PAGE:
Fosbury, Panenka, Madjer, axel, salchow… These eight athletes who gave their name to a gesture
Died Sunday, Dick Fosbury, known for having revolutionized the high jump with his famous “flop”, is one of those athletes who anchored their legend by giving the name to a movement or a gesture.
Their action has gone down in history. Dick Fosbury, who passed away on Sunday 12 March, made his mark on athletics with his famous ‘flop’. This high jump thrown back at the hurdle has become totally generalized at the highest levels, such as among amateurs. The American is not the only one to have given his name to a movement. Lutz, Salchow, Madjer or Panenka… A look back at eight homonymous jumps and gestures that have marked the history of sport.
The Fosbury high jump flop
You may have tried it in PE class! American athlete Dick Fosbury gave his name to a famous high back jump technique in the late 1960s: the “flop”. A technique which consists of crossing the horizontal bar by lifting oneself into the air, unlike those of the belly roll or scissors, then used. The first time the world discovered this gesture was at the Mexico Olympics in 1968. Dick Fosbury launched a real revolution and won the Olympic gold with a bar passed at 2.24m. Now, this technique is the only one used by athletes.
Panenka in football
The Panenka it is a special technique for taking a penalty. This gesture consists in kicking the ball with a kick, without power but with a rounded trajectory, in the center of the goal. The first time Czech player Antonin Panenka made this gesture was in the final of the 1976 European Championship, while also offering the title to his team.
The axel in figure skating
Spectacular figure in figure skating, the axel has become a must with an impulse that occurs frontally unlike all other jumps. It consists of rotating one and a half turns in the air (or two and a half turns for a double axel, and so on). Norwegian Paulsen Axel invented it in 1882, when he managed to perform the trick at the first figure skating world championships in Vienna. He won third place there, three years before being crowned world champion. The axel is considered the most difficult jump to perform on ice.
The Schwenker in handball
The terms of kung fu, chabala, roucoulette, handball are numerous and often surprising. One of these movements bears the name of its creator. This gesture called Schwenker consists of deceiving the defense by faking a jump shot. Once in the air, the player releases the ball, puts down a dribble, then, released by his direct defender, places another foothold and triggers his shot. It was invented by the German Hinrich Schwenker, who amassed 76 selections in the 1950s and 60s, when handball was played on grass.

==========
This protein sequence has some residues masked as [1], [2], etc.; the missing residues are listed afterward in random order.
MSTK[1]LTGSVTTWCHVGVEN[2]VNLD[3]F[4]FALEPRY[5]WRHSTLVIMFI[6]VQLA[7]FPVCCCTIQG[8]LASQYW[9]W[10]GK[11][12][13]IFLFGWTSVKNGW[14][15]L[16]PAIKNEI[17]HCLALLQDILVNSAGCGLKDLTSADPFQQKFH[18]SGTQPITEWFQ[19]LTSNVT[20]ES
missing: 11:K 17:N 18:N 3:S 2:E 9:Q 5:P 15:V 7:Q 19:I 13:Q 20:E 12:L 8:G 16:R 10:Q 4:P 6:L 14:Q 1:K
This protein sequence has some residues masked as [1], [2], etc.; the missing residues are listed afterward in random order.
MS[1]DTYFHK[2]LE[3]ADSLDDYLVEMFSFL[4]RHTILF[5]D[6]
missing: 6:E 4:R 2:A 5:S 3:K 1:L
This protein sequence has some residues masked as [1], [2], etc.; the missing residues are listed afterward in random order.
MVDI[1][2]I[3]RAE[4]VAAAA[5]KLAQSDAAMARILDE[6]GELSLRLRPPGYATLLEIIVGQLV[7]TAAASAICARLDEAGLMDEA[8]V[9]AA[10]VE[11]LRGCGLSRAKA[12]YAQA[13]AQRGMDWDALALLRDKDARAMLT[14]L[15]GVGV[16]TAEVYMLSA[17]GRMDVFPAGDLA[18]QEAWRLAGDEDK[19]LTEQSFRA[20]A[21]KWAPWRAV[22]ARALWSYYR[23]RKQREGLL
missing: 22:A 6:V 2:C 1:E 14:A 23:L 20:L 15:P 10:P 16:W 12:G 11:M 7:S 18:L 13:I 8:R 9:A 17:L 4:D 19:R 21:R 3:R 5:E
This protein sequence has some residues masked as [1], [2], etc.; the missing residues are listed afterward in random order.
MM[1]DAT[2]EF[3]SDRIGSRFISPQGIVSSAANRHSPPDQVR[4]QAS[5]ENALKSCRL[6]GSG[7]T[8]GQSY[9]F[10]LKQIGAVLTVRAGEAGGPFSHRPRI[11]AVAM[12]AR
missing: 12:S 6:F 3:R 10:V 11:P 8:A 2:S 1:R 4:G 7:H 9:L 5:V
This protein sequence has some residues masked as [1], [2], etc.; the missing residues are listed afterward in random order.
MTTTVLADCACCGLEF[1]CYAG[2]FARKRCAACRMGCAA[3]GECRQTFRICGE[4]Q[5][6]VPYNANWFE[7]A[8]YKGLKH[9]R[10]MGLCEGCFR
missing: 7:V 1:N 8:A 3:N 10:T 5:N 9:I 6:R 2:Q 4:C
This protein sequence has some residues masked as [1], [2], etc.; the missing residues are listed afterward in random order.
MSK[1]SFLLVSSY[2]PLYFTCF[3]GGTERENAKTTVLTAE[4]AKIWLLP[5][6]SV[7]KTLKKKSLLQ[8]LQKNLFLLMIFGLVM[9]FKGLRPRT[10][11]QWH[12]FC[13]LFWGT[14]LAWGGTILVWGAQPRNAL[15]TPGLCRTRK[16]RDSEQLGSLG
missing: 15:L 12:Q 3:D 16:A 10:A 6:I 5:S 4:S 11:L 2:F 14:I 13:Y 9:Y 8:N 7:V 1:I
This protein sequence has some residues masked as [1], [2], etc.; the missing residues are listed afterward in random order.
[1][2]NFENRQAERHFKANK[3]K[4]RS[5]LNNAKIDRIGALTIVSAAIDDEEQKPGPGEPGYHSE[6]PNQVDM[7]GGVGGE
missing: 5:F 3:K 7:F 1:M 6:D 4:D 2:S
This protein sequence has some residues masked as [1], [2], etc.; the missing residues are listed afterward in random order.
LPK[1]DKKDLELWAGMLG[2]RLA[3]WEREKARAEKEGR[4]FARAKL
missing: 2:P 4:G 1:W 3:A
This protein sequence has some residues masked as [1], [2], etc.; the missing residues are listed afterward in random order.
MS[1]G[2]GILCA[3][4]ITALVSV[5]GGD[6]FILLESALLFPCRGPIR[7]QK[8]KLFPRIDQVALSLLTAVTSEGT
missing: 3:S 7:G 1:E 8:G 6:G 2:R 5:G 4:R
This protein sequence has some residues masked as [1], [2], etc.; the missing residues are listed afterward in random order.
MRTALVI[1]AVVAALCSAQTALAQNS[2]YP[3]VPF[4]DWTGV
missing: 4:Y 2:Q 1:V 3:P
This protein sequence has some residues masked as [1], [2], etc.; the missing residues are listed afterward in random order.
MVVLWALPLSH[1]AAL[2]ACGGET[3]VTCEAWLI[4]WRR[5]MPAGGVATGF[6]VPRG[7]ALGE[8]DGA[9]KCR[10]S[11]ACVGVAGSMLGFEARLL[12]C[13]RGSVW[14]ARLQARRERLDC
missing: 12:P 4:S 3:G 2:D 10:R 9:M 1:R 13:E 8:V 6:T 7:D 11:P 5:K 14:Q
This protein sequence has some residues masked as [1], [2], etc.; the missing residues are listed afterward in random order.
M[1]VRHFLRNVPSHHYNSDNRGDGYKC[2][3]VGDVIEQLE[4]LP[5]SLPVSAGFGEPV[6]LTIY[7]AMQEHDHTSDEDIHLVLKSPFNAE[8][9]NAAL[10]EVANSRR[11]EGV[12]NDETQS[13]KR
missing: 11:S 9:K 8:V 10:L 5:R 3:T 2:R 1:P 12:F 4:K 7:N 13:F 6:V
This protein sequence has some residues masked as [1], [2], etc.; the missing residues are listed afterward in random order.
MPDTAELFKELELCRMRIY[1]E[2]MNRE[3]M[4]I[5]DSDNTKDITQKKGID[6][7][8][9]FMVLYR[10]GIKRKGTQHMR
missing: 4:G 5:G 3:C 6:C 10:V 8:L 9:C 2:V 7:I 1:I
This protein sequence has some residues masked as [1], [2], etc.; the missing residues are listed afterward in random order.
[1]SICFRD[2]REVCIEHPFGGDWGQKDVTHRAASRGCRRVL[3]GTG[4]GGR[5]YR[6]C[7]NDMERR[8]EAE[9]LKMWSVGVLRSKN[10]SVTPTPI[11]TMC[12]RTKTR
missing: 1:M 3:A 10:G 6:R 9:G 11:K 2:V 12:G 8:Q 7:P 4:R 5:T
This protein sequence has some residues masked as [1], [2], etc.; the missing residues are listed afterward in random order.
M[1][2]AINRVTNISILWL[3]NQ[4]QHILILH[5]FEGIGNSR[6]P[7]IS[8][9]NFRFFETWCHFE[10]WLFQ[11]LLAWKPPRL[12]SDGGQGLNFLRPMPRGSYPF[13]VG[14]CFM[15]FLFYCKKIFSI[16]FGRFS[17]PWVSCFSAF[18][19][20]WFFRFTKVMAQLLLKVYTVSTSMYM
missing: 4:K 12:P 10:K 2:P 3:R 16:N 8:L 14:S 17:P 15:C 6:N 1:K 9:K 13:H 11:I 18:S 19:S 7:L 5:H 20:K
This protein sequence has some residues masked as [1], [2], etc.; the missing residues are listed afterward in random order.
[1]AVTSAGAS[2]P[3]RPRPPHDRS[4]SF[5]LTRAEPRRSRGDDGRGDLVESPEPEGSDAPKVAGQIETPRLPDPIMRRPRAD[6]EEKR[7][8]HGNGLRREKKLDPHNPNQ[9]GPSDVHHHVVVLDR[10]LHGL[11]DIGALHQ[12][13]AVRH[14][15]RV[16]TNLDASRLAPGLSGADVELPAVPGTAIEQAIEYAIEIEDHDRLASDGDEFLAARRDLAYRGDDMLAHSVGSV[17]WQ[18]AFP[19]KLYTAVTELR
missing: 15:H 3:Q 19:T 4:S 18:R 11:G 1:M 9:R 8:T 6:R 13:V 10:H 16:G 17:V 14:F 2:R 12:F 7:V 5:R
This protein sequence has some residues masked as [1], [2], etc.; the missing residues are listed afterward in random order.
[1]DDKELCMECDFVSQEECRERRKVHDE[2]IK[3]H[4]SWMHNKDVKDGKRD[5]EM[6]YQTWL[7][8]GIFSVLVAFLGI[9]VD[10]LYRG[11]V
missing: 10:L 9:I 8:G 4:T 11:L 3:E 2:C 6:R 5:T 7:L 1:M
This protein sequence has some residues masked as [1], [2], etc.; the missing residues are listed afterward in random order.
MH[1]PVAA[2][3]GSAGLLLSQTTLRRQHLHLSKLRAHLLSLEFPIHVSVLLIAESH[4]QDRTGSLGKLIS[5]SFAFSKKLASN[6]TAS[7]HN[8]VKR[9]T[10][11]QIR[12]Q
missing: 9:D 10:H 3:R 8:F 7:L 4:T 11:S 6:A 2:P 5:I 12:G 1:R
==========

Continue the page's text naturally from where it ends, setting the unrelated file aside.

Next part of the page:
Madjer in football
Particularly tempted by offensive players, the Madjer is a pure technical gesture. An inspiration that consists of setting a goal by performing a heel strike between the legs. It was made by Algerian player Rabah Madjer to equalize after the game, during the final of the European Cup in 1987. His club, FC Porto, eventually won at the expense of Bayern Munich (2-1).
Thomas in gymnastics
The movement is a one and a half back somersault, either in a tucked, piked, or extended position. It is the American Kurt Thomas who is at the origin. The first American to become world champion in gymnastics in 1978, in Strasbourg, the gymnast also gave his name to a gesture on the pommel horse, the Thomas Flair. He was a three-time world champion in his career and a three-time runner-up world champion.
Figure skating salchow
The salchow is a figure skating element whose start is triggered on a back edge of the inside foot. The landing takes place on a rear edge with the foot other than the one that launched the start. It was the Swede Ulrich Salchow who joined him for the first time in 1909. During his career, the skater collected an Olympic title, ten world titles and nine European champions. This jump is performed today in triple rotation in international competitions, more rarely in quadruple rotation.
The lutz in figure skating
This is a counter-rotating toe jump. This trick, considered the most difficult to perform after the axel, requires both balance and coordination to facilitate the landing. It was performed for the first time in 1913 by the Austrian Alois Lutz. In competition, the first woman to land a quadruple lutz is Russia’s Alexandra Troussova, aged just 14, in September 2018 (American Brandon Mroz was the first man in September 2011, aged 20). Since then, it is very rare to see a skater or even a figure skater perform a quadruple lutz.